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Article|19 Feb 2022|OPEN
Plant factory technology lights up urban horticulture in the post-coronavirus world
Li Zhang1 , Xiao Yang1 , , Tao Li2 , Renyou Gan1 , Zheng Wang1 , Jie Peng1 , Jiangtao Hu1 , Junling Guo3 , Yang Zhang4 , Qingming Li1 and Qichang Yang,1 ,
1Institute of Urban Agriculture, Chinese Academy of Agricultural Sciences (IUA-CAAS), Chengdu National Agricultural Science and Technology Center (NASC), Chengdu, 610213, China
2Institute of Environment and Sustainable Development in Agriculture, Chinese Academy of Agricultural Sciences, Beijing, 100081, China
3BMI Center for Biomass Materials and Nanointerfaces, School of Biomass Science and Engineering, Sichuan University, Chengdu, 610065, China
4Key Laboratory of Bio-resource and Eco-environment of Ministry of Education, College of Life Sciences, Sichuan University, Chengdu, 610065, China
*Corresponding author. E-mail: yangxiao@caas.cn,yangqichang@caas.cn

Horticulture Research 9,
Article number: uhac018 (2022)
doi: https://doi.org/10.1093/hr/uhac018
Views: 26

Received: 08 Oct 2021
Accepted: 04 Jan 2022
Published online: 19 Feb 2022

Abstract

Dear Editor,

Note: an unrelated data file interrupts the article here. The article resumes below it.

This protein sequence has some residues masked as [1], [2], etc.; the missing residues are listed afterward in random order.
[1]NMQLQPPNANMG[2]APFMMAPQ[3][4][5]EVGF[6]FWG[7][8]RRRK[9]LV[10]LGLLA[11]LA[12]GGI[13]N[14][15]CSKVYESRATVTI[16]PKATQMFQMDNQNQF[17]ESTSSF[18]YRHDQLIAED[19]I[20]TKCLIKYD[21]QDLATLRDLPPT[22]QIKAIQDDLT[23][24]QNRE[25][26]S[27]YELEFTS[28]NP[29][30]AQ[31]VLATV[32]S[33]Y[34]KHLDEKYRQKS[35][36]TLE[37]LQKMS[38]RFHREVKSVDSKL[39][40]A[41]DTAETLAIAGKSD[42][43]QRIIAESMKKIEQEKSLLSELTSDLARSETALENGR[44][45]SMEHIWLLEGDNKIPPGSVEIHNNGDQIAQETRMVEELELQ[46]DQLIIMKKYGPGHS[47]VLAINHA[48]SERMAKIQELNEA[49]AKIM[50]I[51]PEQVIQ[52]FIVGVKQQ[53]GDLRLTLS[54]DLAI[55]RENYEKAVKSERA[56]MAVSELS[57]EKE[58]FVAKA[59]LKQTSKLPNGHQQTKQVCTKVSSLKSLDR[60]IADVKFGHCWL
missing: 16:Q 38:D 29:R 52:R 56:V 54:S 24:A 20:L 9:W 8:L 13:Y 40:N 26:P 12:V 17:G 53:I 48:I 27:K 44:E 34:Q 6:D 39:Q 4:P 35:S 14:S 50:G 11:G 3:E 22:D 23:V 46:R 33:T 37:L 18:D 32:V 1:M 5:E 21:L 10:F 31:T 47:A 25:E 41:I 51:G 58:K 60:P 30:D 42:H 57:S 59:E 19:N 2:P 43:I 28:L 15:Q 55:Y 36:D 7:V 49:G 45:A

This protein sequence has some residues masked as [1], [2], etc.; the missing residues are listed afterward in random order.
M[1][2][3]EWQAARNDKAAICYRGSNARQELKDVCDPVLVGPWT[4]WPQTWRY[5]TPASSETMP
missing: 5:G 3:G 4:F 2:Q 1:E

The pandemic of novel coronavirus disease 2019 (COVID-19) has highlighted the critical importance of ensuring a consistent supply of horticultural products (e.g. vegetables and fruits) [1]. Worldwide quarantine and social distancing led to transportation disruptions, labor shortages, and limited access to local markets, all of which had a significant impact on the production, post-harvest processing, distribution, and consumption of horticultural products in urban areas. Moreover, the traditional agricultural approach is currently facing the unprecedented challenge of feeding an expanding population, as approximately 6.7 billion people are expected to live in urban areas by 2050. Rapid urbanization brings great challenges to horticultural production: gradual shrinking of arable land, declining numbers of agricultural practitioners, reduced availability of irrigation water for farming, increased costs of food transportation, and exacerbation of environmental deterioration. Thus, the supply of horticultural products to urban areas will depend critically on whether such farming systems can enable steady and effective production, a stable and balanced supply, shortened distribution chains, and consistent availability and accessibility of products without compromising safety concerns. In this regard, plant factories with artificial light (PFALs) represent an innovative and promising production system that has shown great potential for stable, effective production of horticultural products both during and after the COVID-19 crisis.